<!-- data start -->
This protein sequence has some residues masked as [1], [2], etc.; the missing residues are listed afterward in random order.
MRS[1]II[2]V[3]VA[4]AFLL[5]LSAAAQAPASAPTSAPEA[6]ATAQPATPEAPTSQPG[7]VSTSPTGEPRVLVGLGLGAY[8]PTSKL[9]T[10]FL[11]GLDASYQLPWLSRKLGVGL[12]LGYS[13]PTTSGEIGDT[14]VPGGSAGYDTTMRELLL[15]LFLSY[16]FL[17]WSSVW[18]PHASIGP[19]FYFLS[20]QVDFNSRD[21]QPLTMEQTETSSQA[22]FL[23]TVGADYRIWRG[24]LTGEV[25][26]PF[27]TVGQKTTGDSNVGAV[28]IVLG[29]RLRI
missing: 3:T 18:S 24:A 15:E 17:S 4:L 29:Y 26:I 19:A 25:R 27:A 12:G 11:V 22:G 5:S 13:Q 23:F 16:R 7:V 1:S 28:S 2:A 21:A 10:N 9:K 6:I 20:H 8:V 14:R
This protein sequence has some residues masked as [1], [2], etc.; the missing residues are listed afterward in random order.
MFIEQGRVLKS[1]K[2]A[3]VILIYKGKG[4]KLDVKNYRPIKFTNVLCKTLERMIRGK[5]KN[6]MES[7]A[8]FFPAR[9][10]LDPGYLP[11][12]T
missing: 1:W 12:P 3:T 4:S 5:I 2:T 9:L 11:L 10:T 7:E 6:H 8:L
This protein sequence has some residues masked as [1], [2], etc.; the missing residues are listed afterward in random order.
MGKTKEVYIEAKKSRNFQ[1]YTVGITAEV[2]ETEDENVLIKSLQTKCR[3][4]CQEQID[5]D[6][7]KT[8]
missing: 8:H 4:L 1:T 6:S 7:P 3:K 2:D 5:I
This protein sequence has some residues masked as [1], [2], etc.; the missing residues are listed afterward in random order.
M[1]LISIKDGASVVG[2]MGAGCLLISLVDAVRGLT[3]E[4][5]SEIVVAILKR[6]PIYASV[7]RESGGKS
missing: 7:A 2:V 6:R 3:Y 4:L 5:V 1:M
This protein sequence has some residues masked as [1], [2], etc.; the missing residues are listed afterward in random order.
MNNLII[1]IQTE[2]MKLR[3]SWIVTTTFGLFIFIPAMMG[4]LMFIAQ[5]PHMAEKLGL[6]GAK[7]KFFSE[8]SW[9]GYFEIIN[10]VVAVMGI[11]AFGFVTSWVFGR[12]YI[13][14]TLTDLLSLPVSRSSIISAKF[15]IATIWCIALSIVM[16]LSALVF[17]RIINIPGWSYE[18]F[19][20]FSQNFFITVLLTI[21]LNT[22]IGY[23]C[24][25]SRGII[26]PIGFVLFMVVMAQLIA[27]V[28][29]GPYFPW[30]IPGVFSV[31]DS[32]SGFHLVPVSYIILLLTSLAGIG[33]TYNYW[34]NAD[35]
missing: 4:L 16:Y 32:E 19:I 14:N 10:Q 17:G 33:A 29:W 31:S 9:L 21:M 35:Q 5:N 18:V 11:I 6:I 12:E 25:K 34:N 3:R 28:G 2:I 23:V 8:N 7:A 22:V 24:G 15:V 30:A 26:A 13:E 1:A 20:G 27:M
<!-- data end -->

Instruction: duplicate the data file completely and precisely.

This protein sequence has some residues masked as [1], [2], etc.; the missing residues are listed afterward in random order.
MRS[1]II[2]V[3]VA[4]AFLL[5]LSAAAQAPASAPTSAPEA[6]ATAQPATPEAPTSQPG[7]VSTSPTGEPRVLVGLGLGAY[8]PTSKL[9]T[10]FL[11]GLDASYQLPWLSRKLGVGL[12]LGYS[13]PTTSGEIGDT[14]VPGGSAGYDTTMRELLL[15]LFLSY[16]FL[17]WSSVW[18]PHASIGP[19]FYFLS[20]QVDFNSRD[21]QPLTMEQTETSSQA[22]FL[23]TVGADYRIWRG[24]LTGEV[25][26]PF[27]TVGQKTTGDSNVGAV[28]IVLG[29]RLRI
missing: 3:T 18:S 24:A 15:E 17:S 4:L 29:Y 26:I 19:A 25:R 27:A 12:G 11:V 22:G 5:S 13:Q 23:F 16:R 7:V 1:S 28:S 2:A 21:A 10:N 9:K 6:I 20:H 8:V 14:R
This protein sequence has some residues masked as [1], [2], etc.; the missing residues are listed afterward in random order.
MFIEQGRVLKS[1]K[2]A[3]VILIYKGKG[4]KLDVKNYRPIKFTNVLCKTLERMIRGK[5]KN[6]MES[7]A[8]FFPAR[9][10]LDPGYLP[11][12]T
missing: 1:W 12:P 3:T 4:S 5:I 2:T 9:L 11:L 10:T 7:E 6:H 8:L
This protein sequence has some residues masked as [1], [2], etc.; the missing residues are listed afterward in random order.
MGKTKEVYIEAKKSRNFQ[1]YTVGITAEV[2]ETEDENVLIKSLQTKCR[3][4]CQEQID[5]D[6][7]KT[8]
missing: 8:H 4:L 1:T 6:S 7:P 3:K 2:D 5:I
This protein sequence has some residues masked as [1], [2], etc.; the missing residues are listed afterward in random order.
M[1]LISIKDGASVVG[2]MGAGCLLISLVDAVRGLT[3]E[4][5]SEIVVAILKR[6]PIYASV[7]RESGGKS
missing: 7:A 2:V 6:R 3:Y 4:L 5:V 1:M
This protein sequence has some residues masked as [1], [2], etc.; the missing residues are listed afterward in random order.
MNNLII[1]IQTE[2]MKLR[3]SWIVTTTFGLFIFIPAMMG[4]LMFIAQ[5]PHMAEKLGL[6]GAK[7]KFFSE[8]SW[9]GYFEIIN[10]VVAVMGI[11]AFGFVTSWVFGR[12]YI[13][14]TLTDLLSLPVSRSSIISAKF[15]IATIWCIALSIVM[16]LSALVF[17]RIINIPGWSYE[18]F[19][20]FSQNFFITVLLTI[21]LNT[22]IGY[23]C[24][25]SRGII[26]PIGFVLFMVVMAQLIA[27]V[28][29]GPYFPW[30]IPGVFSV[31]DS[32]SGFHLVPVSYIILLLTSLAGIG[33]TYNYW[34]NAD[35]
missing: 4:L 16:Y 32:E 19:I 14:N 10:Q 17:G 33:A 29:W 31:S 9:L 21:M 35:Q 5:N 18:V 11:I 6:I 12:E 25:K 34:N 3:R 28:G 2:I 23:V 8:N 7:A 22:V 24:G 15:V 30:A 26:A 13:E 1:A 20:G 27:M